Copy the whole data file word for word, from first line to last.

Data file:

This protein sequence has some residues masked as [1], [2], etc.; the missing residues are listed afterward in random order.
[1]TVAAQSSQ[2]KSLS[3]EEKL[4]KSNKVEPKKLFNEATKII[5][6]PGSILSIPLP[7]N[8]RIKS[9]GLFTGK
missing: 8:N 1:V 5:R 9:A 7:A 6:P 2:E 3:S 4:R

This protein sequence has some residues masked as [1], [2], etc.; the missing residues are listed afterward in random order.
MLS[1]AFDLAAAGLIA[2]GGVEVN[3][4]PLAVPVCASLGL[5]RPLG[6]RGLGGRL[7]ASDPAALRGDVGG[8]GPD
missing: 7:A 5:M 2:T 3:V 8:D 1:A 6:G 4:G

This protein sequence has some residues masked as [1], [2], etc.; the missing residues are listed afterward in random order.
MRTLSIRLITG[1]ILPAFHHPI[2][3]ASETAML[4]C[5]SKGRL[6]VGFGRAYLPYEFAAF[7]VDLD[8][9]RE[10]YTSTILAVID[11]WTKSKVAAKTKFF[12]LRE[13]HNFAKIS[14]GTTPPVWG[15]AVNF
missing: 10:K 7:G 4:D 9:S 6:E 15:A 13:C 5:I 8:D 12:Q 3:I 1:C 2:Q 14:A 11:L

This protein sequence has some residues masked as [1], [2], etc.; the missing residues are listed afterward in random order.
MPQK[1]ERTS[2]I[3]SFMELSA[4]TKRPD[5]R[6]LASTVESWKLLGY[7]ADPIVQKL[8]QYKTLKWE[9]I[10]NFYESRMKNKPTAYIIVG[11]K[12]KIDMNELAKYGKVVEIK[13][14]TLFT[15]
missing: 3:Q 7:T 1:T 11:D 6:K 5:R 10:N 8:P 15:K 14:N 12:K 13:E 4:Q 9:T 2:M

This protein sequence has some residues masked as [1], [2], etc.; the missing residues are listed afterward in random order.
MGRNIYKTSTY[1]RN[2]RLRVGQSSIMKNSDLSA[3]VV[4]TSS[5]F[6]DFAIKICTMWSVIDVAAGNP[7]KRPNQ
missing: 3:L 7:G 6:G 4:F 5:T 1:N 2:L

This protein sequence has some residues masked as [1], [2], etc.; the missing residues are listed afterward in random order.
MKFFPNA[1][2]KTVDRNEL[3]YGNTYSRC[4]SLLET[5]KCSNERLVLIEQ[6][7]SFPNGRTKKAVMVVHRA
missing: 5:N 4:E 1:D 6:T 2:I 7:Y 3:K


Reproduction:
This protein sequence has some residues masked as [1], [2], etc.; the missing residues are listed afterward in random order.
[1]TVAAQSSQ[2]KSLS[3]EEKL[4]KSNKVEPKKLFNEATKII[5][6]PGSILSIPLP[7]N[8]RIKS[9]GLFTGK
missing: 8:N 1:V 5:R 9:A 7:A 6:P 2:E 3:S 4:R

This protein sequence has some residues masked as [1], [2], etc.; the missing residues are listed afterward in random order.
MLS[1]AFDLAAAGLIA[2]GGVEVN[3][4]PLAVPVCASLGL[5]RPLG[6]RGLGGRL[7]ASDPAALRGDVGG[8]GPD
missing: 7:A 5:M 2:T 3:V 8:D 1:A 6:G 4:G

This protein sequence has some residues masked as [1], [2], etc.; the missing residues are listed afterward in random order.
MRTLSIRLITG[1]ILPAFHHPI[2][3]ASETAML[4]C[5]SKGRL[6]VGFGRAYLPYEFAAF[7]VDLD[8][9]RE[10]YTSTILAVID[11]WTKSKVAAKTKFF[12]LRE[13]HNFAKIS[14]GTTPPVWG[15]AVNF
missing: 10:K 7:G 4:D 9:S 6:E 15:A 13:C 5:I 8:D 12:Q 3:I 1:C 2:Q 14:A 11:L

This protein sequence has some residues masked as [1], [2], etc.; the missing residues are listed afterward in random order.
MPQK[1]ERTS[2]I[3]SFMELSA[4]TKRPD[5]R[6]LASTVESWKLLGY[7]ADPIVQKL[8]QYKTLKWE[9]I[10]NFYESRMKNKPTAYIIVG[11]K[12]KIDMNELAKYGKVVEIK[13][14]TLFT[15]
missing: 3:Q 7:T 1:T 11:D 6:K 5:R 10:N 8:P 15:K 14:N 12:K 13:E 4:Q 9:T 2:M

This protein sequence has some residues masked as [1], [2], etc.; the missing residues are listed afterward in random order.
MGRNIYKTSTY[1]RN[2]RLRVGQSSIMKNSDLSA[3]VV[4]TSS[5]F[6]DFAIKICTMWSVIDVAAGNP[7]KRPNQ
missing: 3:L 7:G 6:G 4:F 5:T 1:N 2:L

This protein sequence has some residues masked as [1], [2], etc.; the missing residues are listed afterward in random order.
MKFFPNA[1][2]KTVDRNEL[3]YGNTYSRC[4]SLLET[5]KCSNERLVLIEQ[6][7]SFPNGRTKKAVMVVHRA
missing: 5:N 4:E 1:D 6:T 2:I 7:Y 3:K